PredictionsRussel will beat Lee on polling day because apathy will see both Nat and Lab voters stay at home (as the result appears to be a foregone conclusion), plus the leftist protest vote will go to Norman instead of Shearer now that they’ve seen the poll result that Shearer is “safe”. Shearer will still win comfortably, but not by anything like this margin.

A strong victory for Shearer and Labour in Mt Albert is a strong endorsement of Phil Goff’s leadership of the Labour Party and will see questioning of his leadership off the agenda for sometime.

Today’s Herald leads with an Audrey Young piece about the poll capping a bad week for National and explains: “Labour may even increase its majority in the seat this weekend, which would be a big boost to the authority of new leader Phil Goff within the Labour Party.”

It was also interesting to hear John Key backtrack on his odd endorsement of John Banks for Super Mayor of Auckland. NZPA reports: “A spokesman from Mr Key’s office said this morning there were no endorsements for any candidates and it was up to the people of Auckland to decide who they wanted as mayor.”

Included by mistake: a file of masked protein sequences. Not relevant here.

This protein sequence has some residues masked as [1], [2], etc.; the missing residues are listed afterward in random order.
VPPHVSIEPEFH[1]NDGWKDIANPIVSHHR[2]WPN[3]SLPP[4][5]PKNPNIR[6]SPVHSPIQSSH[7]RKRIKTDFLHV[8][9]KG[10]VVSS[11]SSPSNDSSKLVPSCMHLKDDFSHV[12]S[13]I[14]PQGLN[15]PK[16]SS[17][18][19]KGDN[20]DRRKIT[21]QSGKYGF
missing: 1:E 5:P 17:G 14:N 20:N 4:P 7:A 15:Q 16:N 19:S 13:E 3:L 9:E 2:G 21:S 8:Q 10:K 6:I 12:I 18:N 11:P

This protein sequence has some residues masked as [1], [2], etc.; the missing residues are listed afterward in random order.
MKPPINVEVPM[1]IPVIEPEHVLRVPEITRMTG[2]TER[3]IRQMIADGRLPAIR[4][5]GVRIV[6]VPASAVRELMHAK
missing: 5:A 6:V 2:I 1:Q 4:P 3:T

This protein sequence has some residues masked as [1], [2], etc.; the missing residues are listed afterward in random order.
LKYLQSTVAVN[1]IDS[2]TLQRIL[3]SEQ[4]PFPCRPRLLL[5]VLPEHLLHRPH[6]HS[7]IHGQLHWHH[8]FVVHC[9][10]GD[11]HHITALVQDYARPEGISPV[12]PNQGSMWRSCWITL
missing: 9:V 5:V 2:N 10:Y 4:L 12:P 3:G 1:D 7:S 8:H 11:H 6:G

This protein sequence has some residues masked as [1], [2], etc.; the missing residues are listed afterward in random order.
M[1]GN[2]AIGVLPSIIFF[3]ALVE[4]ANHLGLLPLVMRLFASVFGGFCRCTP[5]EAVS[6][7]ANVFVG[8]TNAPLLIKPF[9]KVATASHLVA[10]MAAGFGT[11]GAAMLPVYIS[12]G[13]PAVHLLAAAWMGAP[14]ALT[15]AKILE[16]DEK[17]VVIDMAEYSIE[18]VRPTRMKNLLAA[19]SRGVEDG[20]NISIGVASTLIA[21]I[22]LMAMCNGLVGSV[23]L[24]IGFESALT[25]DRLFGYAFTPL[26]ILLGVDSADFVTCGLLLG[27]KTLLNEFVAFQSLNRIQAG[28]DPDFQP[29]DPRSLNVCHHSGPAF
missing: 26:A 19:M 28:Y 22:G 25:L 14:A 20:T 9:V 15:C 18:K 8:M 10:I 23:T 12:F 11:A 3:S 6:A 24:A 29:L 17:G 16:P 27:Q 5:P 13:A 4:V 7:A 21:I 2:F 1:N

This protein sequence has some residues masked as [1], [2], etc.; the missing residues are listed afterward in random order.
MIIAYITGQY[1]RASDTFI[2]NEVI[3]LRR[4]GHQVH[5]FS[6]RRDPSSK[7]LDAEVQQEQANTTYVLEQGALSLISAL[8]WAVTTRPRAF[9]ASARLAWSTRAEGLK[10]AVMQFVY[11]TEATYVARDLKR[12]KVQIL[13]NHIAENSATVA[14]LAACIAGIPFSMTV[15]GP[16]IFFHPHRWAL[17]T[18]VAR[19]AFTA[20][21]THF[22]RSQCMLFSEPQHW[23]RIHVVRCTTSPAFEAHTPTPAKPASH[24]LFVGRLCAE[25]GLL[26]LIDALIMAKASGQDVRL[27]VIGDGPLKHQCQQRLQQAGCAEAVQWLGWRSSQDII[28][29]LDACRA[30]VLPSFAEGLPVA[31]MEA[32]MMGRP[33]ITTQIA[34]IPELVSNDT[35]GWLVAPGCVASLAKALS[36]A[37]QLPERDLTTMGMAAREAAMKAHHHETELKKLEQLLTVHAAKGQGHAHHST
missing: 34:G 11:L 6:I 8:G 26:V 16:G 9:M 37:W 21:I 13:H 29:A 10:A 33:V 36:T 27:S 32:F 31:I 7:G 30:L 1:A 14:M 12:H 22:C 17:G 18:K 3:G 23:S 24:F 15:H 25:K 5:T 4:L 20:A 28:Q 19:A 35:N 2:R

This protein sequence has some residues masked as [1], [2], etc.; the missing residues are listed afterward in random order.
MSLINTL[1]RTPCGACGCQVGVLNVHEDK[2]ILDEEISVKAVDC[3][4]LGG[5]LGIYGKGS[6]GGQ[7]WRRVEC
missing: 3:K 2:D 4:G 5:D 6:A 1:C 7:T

This is yet another example of botched political management from John Key and his staff. How could the words “Can I start by acknowledging the mayor – more importantly the Super Mayor of Auckland city – John Banks,” be seen as anything but an endorsement?

His “arch-nemesis” (please read inverted commas as an indication of sarcasm) Paul Henry was kind enough not to ask any tough questions about this on Breakfast this morning, rather he ended his piece with “it’s [the tough last week] character building, and you’ve got a good character”. Thank you Paul.